The presidents of the United States, Mexico and Canada have signed the USMCA, which now awaits its ratification in all three countries. While ratification in Mexico and Canada is expected to meet little resistance, House Democrats in the US have indicated concerns. Nevertheless, President Trump meanwhile has announced his intention to quickly withdraw from NAFTA. More details
// See also our infographic and our memorandum produced in cooperation with Floyd Zadkovich LLP on the USMCA.
A contractual penalty in a post contractual non-solicitation of employees clause works primarily as a deterrent and not as a compensation. Thus, if two former employees together poach employees from their former employer, the contractual penalty can be claimed in full from both former employees by the former employer. The Supreme Court ruling can be found here (in German).
“Identifying Secrets” in 2013, iSentium, an AI company, and the financial/media company Bloomberg entered into a contract for the incorporation of iSentium’s social-media sentiment analysis tool into Bloomberg Terminal, a system for processing real-time market data for financial services. In 2016, the parties cancelled the contract. In 2017, iSentium sued Bloomberg over the purported misappropriation of trade secrets, claiming that Bloomberg began to develop its own sentiment-analysis technology, inter alia based on trade secrets related to iSentium’s “methodologies for processing social media content and transforming its analysis into real-time graphs that are easily comprehended by an end-user”. Bloomberg argued that iSentium had not adequately identified the trade secrets in dispute. However, the US Judge denied Bloomberg’s motion to dismiss the claim (having also dismissed iSentiums other claims for patent infringement etc.). The Judge concluded that the allegations describing iSentium’s purported trade secrets are broad but sufficient to give Bloomberg notice of the claim asserted against it. More details.
the German Supreme Court has clarified the impact of the CJEU’s judgment in Achmea on the validity of dispute resolution clauses in intra-EU BITs. In its decision of 31 October 2018, the German Supreme Court has decided that the arbitration clause in article 8 of the Netherlands - Slovakia BIT is null. The reasoning of the Supreme Court, in essence, is that because article 8 of the BIT is incompatible with various articles of the TFEU (as held by the CJEU), the provision is null. The TFEU as the later treaty to enter into force between the Netherlands and Slovakia takes precedence and incompatible provisions of the BIT automatically cease to apply. Click here for the judgment.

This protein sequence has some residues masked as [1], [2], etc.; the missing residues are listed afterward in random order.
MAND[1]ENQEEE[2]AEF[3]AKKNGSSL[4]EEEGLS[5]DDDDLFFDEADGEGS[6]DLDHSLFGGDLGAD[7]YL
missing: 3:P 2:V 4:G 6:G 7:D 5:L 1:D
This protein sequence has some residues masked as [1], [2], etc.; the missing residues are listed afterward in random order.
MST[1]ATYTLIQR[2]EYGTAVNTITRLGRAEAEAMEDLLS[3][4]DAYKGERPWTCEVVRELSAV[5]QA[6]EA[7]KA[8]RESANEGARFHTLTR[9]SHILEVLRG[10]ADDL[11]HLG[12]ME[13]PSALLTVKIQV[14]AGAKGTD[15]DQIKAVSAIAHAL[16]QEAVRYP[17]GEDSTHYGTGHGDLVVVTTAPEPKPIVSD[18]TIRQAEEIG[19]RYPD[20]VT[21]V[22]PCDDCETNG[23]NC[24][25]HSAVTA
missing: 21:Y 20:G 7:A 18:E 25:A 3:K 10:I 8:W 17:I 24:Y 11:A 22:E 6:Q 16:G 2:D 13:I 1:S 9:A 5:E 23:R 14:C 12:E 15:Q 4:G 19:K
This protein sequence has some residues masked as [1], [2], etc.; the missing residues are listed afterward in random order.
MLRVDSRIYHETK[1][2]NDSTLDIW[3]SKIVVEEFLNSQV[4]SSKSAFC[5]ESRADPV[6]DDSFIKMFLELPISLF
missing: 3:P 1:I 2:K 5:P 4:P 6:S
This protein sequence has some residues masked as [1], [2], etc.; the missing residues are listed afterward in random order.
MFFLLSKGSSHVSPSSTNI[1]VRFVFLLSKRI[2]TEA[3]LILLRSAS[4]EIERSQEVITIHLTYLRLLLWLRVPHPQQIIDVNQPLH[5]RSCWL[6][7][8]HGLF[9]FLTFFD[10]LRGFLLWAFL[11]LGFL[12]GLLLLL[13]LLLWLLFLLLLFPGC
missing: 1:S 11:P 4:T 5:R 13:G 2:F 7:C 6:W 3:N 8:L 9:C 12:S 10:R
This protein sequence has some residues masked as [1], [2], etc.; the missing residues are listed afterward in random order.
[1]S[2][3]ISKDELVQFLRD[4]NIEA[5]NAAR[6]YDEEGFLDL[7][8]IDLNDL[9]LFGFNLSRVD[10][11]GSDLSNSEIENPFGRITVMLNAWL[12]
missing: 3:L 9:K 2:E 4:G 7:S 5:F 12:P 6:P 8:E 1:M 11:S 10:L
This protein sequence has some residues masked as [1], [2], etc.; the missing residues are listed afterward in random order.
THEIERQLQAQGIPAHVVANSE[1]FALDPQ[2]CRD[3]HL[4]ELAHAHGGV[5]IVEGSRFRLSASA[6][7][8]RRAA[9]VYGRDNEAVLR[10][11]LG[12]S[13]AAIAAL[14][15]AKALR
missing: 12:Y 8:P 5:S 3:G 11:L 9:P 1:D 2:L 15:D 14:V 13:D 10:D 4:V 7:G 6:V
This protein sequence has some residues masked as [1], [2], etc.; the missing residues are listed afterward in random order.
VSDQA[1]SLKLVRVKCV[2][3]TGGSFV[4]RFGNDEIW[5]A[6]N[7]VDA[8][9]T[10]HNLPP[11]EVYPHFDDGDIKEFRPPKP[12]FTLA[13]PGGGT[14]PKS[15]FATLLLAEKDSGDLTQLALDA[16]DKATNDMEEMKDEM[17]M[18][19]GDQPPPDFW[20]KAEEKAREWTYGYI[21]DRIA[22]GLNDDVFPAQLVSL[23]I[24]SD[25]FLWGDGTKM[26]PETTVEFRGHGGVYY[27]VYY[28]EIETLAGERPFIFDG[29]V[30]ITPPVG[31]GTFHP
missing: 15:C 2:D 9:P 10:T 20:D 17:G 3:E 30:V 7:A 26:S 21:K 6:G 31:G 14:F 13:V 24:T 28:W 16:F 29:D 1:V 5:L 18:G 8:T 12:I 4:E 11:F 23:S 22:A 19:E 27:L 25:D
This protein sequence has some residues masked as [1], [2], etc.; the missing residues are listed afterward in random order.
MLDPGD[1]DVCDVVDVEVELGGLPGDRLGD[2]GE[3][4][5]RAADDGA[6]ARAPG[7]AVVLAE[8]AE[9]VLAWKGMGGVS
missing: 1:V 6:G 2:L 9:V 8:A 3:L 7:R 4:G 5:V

Austrian Anti Wage and Social Dumping Act // The ECJ ruled earlier this week that surety payments under the Austrian Anti Wage and Social Dumping Act, which are imposed on Austrian recipients of services for potential fines against their contractor from another EU Member State, do not comply with European Union law. The judgment (in English) can be found here.
A shareholder of a limited liability company requested to be awarded damages because the defendant had allegedly injured the company and thereby had also devalued the plaintiff’s shares. The Supreme Court held that such a devaluation of shares merely reflects the damage suffered by the company. Thus, only the company as the directly injured party may claim damages but not the indirectly injured shareholder. Insofar as the plaintiff had alleged that the shares were his property and that for this reason an absolutely protected right of his had been harmed, the Supreme Court held that the plaintiff had ignored the strict separation between a limited liability company and its shareholders as stipulated under Austrian law and thereby also between the company’s assets and his private shareholder assets. With its decision, the Supreme Court confirmed a basic principle of Austrian law pursuant to which only the directly but not the indirectly injured party may be awarded damages. For the original decision of the Supreme Court (in German) see here.
Storage of applicants’ personal data under the GDPR // In one of the very first decisions under the regime of the GDPR, the Austrian data protection authority ruled that personal data, deriving from an application process, can be stored legally for up to seven months to defend against discrimination claims brought by the applicant. The decision of the Austrian data protection authority can be found here (in German).
The German Supreme Court has taken its long-awaited decision in Achmea v. Slovakia deciding on the validity of the arbitration clause contained in the Dutch-Slovakian Bilateral Investment Treaty, though it has not yet published the decision. According to reliable reports, the Supreme Court has held that the award rendered in the investment dispute between Achmea and Slovakia must be set aside due to its incompatibility with European law. Click here for the report.